Bug 79828 - missing div-by-zero warning
Summary: missing div-by-zero warning
Status: NEW
Alias: None
Product: gcc
Classification: Unclassified
Component: tree-optimization (show other bugs)
Version: 7.0.1
: P3 enhancement
Target Milestone: ---
Assignee: Not yet assigned to anyone
Keywords: diagnostic
Depends on:
Reported: 2017-03-03 10:21 UTC by Arnd Bergmann
Modified: 2017-03-03 16:11 UTC (History)
3 users (show)

See Also:
Known to work:
Known to fail:
Last reconfirmed: 2017-03-03 00:00:00


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Description Arnd Bergmann 2017-03-03 10:21:30 UTC
Building the kernel with gcc-7.0.1 (r245831 at the time of testing), we ran into a warning from objtool about a function ending in an undefined instruction:

drivers/pwm/pwm-hibvt.o: warning: objtool: hibvt_pwm_get_state() falls through to next function hibvt_pwm_apply()

I reduced the test case to a trivial division by zero:

  static inline int return0(void) { return 0; }
  int provoke_div0_warning(void) { return 1 / return0(); }

which gets turned into a single trapping instruction

0000000000000018 <provoke_div0_warning>:
  18:	d4207d00 	brk	#0x3e8
0000000000000010 <provoke_div0_warning>:
  10:	0f 0b                	ud2    

This seems to be a result of r242636, and in the discussion
on that patch, I found a remark from Jeff Law that there
should be a warning for it:

I think that having this gcc warning would have been
rather useful in debugging the kernel build warning.
Any chance this could be added?
Comment 1 Richard Biener 2017-03-03 10:27:27 UTC
The warning exists in the frontends only at the moment.  Note such warning in the middle-end has the chance of false positives from (for example) path isolation.
Comment 2 Arnd Bergmann 2017-03-03 11:06:08 UTC
(In reply to Richard Biener from comment #1)
> Note such warning in the middle-end has the chance of false
> positives from (for example) path isolation.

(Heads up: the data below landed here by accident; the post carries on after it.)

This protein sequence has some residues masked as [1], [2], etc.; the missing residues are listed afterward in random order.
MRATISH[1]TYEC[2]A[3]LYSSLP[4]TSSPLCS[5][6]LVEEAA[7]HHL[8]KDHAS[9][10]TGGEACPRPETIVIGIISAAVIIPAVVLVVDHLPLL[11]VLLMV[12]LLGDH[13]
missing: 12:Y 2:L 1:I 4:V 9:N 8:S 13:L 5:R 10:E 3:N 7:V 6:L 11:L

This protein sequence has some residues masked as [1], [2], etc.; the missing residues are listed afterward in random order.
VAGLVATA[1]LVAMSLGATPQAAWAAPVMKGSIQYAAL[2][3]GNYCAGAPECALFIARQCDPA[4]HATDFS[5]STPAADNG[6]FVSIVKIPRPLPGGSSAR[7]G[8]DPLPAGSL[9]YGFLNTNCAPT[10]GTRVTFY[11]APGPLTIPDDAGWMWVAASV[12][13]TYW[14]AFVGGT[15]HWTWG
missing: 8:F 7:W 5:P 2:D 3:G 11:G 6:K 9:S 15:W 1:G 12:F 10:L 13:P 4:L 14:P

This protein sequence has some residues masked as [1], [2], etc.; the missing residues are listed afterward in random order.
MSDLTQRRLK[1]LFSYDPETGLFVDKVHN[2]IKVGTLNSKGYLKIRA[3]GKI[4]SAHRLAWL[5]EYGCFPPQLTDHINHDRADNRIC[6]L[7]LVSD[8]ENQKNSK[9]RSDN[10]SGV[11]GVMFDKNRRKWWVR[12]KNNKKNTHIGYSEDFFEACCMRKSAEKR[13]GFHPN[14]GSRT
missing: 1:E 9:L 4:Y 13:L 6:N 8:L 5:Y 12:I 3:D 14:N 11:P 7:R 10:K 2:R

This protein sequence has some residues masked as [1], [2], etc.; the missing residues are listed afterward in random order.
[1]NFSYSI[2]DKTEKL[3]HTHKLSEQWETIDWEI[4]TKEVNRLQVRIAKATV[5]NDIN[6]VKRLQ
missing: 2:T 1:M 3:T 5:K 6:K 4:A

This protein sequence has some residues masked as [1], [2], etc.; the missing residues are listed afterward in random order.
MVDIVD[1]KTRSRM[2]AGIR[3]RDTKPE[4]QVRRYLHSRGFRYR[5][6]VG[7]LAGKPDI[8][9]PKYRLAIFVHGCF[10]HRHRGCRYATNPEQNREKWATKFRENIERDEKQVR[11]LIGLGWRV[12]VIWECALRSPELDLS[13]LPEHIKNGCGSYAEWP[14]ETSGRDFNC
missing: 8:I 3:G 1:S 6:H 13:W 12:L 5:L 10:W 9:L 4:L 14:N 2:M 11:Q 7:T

Would it be possible to warn if a function always traps? The
kernel function that found this does not get inlined and has
only one return statement, which never gets reached.
Comment 3 Jakub Jelinek 2017-03-03 11:16:00 UTC
I'm afraid the warning would be huge amounts of false positives due to path isolation/jump threading and similar optimization.
Comment 4 Jakub Jelinek 2017-03-03 11:16:26 UTC
s/would be/would have/
Comment 5 Marc Glisse 2017-03-03 11:48:31 UTC
If we only warn when the trap is always executed as Arnd suggests (determined in a similar way as uninitialized vs maybe-uninitialized), I guess there should be fewer false positive (only cloning seems likely to produce them). On the other hand, it would likely miss most interesting warnings (although it would have helped the kernel this once, apparently).
Comment 6 Jakub Jelinek 2017-03-03 11:56:11 UTC
If the warning has false positives, then I'm sure the kernel will turn it off anyway like it does with tons of other warnings.
Comment 7 Jeffrey A. Law 2017-03-03 15:55:37 UTC
The thing is, if we could prove the trap is always executed, then we'd just zap everything prior to the trap without visible side effects and everything after the trap.  It's actually not an interesting case.

It's critical to remember that a trap introduced by the compiler is on a *path* through the CFG and a series of conditionals has to be met for the trap to be executed.  The compiler has already tried  to prove the path is infeasible and failed.

In fact, that pass was originally introduced specifically because there are cases where the compiler will never be able to prove a particular problem path can't execute and as a result it must keep the path in the CFG, which in turn leads to false positives from -Wuninitialized later.  By isolating the path and introducing a trap on that path, the CFG simplifies in useful ways *and* if the program were to erroneously get on the path, it gets halted prior to execution of undefined behavior which is desirable from a security standpoint.

There is some code in tree-ssa-uninit.c which does predicate analysis to further reduce the set of false positives for -Wuninitialized.  However, that code won't solve the problems that folks are looking at here (if it did, we wouldn't have erroneous path isolation to begin with).
Comment 8 Arnd Bergmann 2017-03-03 16:11:59 UTC
(In reply to Jakub Jelinek from comment #6)
> If the warning has false positives, then I'm sure the kernel will turn it
> off anyway like it does with tons of other warnings.

That is well possible. I try to catch new warnings early by building lots of kernels with random configurations and sending kernel fixes, but if there are more than a few dozen instances and none of them are interesting kernel bugs, I'd also turn off that warning.

I have started going through all available warnings to see how much output they generate (97GB on an allmodconfig kernel build when turning them all on with gcc, more with clang), with the intention of re-enabling the more useful ones, but will take a while to get there as I can only enable them after having fixed all the warnings we get.